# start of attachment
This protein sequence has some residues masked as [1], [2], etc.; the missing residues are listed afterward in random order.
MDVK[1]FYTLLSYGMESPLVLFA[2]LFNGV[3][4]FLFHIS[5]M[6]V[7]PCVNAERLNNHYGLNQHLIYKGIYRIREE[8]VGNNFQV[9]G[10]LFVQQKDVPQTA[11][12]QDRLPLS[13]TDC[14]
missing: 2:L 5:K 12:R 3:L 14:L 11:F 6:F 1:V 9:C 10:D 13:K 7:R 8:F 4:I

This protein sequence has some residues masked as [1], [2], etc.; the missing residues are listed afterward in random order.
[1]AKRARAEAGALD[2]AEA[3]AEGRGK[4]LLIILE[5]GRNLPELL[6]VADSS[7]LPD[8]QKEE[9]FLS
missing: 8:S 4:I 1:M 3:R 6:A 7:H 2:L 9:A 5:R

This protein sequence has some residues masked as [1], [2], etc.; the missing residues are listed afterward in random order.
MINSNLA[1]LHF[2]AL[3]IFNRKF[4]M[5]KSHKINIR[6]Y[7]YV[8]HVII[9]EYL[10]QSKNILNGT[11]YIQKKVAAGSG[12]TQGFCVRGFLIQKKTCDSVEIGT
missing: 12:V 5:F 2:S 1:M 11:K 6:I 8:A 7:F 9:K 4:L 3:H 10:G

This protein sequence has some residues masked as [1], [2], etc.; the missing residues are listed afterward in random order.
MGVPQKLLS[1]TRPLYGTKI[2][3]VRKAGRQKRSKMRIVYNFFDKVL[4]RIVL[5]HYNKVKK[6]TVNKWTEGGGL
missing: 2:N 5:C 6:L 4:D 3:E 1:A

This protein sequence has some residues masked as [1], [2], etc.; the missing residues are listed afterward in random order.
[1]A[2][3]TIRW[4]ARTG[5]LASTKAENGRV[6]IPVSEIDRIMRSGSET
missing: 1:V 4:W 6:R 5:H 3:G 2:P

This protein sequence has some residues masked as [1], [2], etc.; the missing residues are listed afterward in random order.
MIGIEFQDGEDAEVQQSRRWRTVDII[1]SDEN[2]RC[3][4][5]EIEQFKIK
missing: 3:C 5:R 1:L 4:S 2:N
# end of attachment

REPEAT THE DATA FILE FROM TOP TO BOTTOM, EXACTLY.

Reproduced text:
This protein sequence has some residues masked as [1], [2], etc.; the missing residues are listed afterward in random order.
MDVK[1]FYTLLSYGMESPLVLFA[2]LFNGV[3][4]FLFHIS[5]M[6]V[7]PCVNAERLNNHYGLNQHLIYKGIYRIREE[8]VGNNFQV[9]G[10]LFVQQKDVPQTA[11][12]QDRLPLS[13]TDC[14]
missing: 2:L 5:K 12:R 3:L 14:L 11:F 6:F 1:V 9:C 10:D 13:K 7:R 8:F 4:I

This protein sequence has some residues masked as [1], [2], etc.; the missing residues are listed afterward in random order.
[1]AKRARAEAGALD[2]AEA[3]AEGRGK[4]LLIILE[5]GRNLPELL[6]VADSS[7]LPD[8]QKEE[9]FLS
missing: 8:S 4:I 1:M 3:R 6:A 7:H 2:L 9:A 5:R

This protein sequence has some residues masked as [1], [2], etc.; the missing residues are listed afterward in random order.
MINSNLA[1]LHF[2]AL[3]IFNRKF[4]M[5]KSHKINIR[6]Y[7]YV[8]HVII[9]EYL[10]QSKNILNGT[11]YIQKKVAAGSG[12]TQGFCVRGFLIQKKTCDSVEIGT
missing: 12:V 5:F 2:S 1:M 11:K 6:I 8:A 7:F 9:K 4:L 3:H 10:G

This protein sequence has some residues masked as [1], [2], etc.; the missing residues are listed afterward in random order.
MGVPQKLLS[1]TRPLYGTKI[2][3]VRKAGRQKRSKMRIVYNFFDKVL[4]RIVL[5]HYNKVKK[6]TVNKWTEGGGL
missing: 2:N 5:C 6:L 4:D 3:E 1:A

This protein sequence has some residues masked as [1], [2], etc.; the missing residues are listed afterward in random order.
[1]A[2][3]TIRW[4]ARTG[5]LASTKAENGRV[6]IPVSEIDRIMRSGSET
missing: 1:V 4:W 6:R 5:H 3:G 2:P

This protein sequence has some residues masked as [1], [2], etc.; the missing residues are listed afterward in random order.
MIGIEFQDGEDAEVQQSRRWRTVDII[1]SDEN[2]RC[3][4][5]EIEQFKIK
missing: 3:C 5:R 1:L 4:S 2:N